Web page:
Sickle cell disease (SCD), also known as sick cell anaemia, encompasses a group of genetic disorders characterized by abnormal haemoglobin in red blood cells.
The disease is not contagious but can be passed on from parents with a defected gene to a child, through in an autosomal recessive inheritance pattern. The abnormal haemoglobin is termed sickle haemoglobin or Haemoglobin S.
Sickle cell disease is inherited in as autosomal recessive pattern. Autosomal means that the gene mutation does not exist on the sex chromosome and, therefore, affects male and females equally. Recessive means that both parents must carry a gene mutation, although they may not be symptomatic for the child to suffer from sickle cell disease.
For example, if each parent is an asymptomatic genetic carrier of sickle cell disease, each of their children will have the same risk of inheriting the gene mutations:
Most individuals will begin to develop symptoms in early childhood, such as:
The severity of these symptoms can vary significantly for each individual with the disease, according to the specific characteristics of their disease and general health.
The role of haemoglobin involves the supply of oxygen to cells throughout the body, which is essential for normal bodily functions. Sickle haemoglobin differs from normal haemoglobin because it forms a different rod-like shape and are not flexible, which can hemolyse and lead to blockages in the blood vessels to disrupt the blood flow.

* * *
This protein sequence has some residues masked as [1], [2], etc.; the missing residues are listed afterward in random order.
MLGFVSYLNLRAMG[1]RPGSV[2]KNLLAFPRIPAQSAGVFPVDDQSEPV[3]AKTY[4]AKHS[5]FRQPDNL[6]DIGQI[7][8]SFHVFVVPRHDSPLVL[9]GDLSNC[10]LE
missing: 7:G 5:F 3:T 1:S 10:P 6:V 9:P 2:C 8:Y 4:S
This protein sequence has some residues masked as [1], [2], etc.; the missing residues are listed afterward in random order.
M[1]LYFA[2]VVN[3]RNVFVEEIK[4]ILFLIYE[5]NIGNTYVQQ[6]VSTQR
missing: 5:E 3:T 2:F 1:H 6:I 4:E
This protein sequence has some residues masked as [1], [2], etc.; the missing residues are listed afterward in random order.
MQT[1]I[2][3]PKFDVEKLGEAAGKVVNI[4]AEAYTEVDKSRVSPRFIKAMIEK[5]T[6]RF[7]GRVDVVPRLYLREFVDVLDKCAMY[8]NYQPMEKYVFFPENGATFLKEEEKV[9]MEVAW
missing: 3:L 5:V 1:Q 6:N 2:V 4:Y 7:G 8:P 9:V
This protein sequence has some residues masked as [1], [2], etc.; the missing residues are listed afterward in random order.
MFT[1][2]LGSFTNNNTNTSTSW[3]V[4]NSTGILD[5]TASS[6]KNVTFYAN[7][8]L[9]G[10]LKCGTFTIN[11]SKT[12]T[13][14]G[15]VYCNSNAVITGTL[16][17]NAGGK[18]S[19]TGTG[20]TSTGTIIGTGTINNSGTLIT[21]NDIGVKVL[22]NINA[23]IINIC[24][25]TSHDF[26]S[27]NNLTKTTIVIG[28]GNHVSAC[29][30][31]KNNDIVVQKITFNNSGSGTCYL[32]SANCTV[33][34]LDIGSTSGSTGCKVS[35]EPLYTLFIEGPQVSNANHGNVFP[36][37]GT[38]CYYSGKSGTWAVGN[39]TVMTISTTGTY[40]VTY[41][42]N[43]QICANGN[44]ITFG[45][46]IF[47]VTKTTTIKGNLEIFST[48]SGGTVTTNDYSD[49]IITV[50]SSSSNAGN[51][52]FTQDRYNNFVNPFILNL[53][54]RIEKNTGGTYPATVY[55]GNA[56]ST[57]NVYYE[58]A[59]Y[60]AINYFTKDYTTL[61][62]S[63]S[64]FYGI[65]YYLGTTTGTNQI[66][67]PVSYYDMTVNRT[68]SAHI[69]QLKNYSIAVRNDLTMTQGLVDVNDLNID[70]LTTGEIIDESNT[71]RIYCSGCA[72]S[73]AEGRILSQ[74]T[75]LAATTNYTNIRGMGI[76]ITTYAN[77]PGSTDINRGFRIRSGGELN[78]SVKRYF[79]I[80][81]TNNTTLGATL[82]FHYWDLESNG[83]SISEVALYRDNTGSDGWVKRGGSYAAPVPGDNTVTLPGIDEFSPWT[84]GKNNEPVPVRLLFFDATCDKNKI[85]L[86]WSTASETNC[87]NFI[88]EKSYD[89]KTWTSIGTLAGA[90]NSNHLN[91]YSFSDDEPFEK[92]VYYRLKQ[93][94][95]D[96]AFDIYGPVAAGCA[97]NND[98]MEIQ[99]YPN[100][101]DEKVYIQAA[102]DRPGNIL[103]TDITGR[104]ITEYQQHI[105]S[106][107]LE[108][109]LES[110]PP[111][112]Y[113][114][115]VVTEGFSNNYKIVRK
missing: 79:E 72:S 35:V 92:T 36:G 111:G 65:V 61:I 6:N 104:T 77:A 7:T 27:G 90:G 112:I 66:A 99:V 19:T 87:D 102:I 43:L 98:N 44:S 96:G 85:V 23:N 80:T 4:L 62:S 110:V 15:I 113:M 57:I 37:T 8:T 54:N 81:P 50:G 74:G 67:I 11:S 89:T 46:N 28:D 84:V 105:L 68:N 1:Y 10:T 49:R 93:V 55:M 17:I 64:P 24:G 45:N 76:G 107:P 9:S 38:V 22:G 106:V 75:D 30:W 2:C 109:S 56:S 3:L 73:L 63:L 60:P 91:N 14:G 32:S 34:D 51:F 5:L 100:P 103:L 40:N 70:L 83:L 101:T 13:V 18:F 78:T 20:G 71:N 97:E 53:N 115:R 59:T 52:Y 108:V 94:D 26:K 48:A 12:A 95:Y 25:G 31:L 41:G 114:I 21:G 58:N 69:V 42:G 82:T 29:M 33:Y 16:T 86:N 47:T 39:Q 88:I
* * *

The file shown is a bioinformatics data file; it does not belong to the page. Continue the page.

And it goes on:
This can cause tissues to lack a supply of oxygen, which can cause sudden and severe pain, known as a pain crisis, which commonly requires emergency medical care.
Most children affected by the disease do not usually suffer from significant pain between pain crises, although adults with the disease may experience chronic pain more frequently.
Over time, the effect of the sickle haemoglobin can lead to organ damage of the spleen, brain, eyes, lungs, liver, heart, kidneys, penis, joints, bones and skin.
Red blood cells in people affected by SCD do no last as long as cells with healthy haemoglobin, which can lead to a lower number of red blood cells than normal and resulting symptoms of anaemia, such as fatigue.
There are several different types of sickle cell disease, according to the abnormality of the haemoglobin molecule. These include:
Patients with sickle cell disease are expected to suffer for the duration of their life, although the severity of the disease and symptoms can vary significantly. The average life expectancy in the 1970s was approximately 14 years, whereas today someone with sickle cell disease can expect to live until 40 to 60 years of age.
The sole cure for sickle cell disease is currently hematopoietic stem cell transplantation (HSCT). However, this is not an option for many patients as there is no suitable donor or the patient is too old for the transplant to be successful.
For other patients, there are various treatment methods that can help to reduce symptoms and increase the expected lifespan of individuals.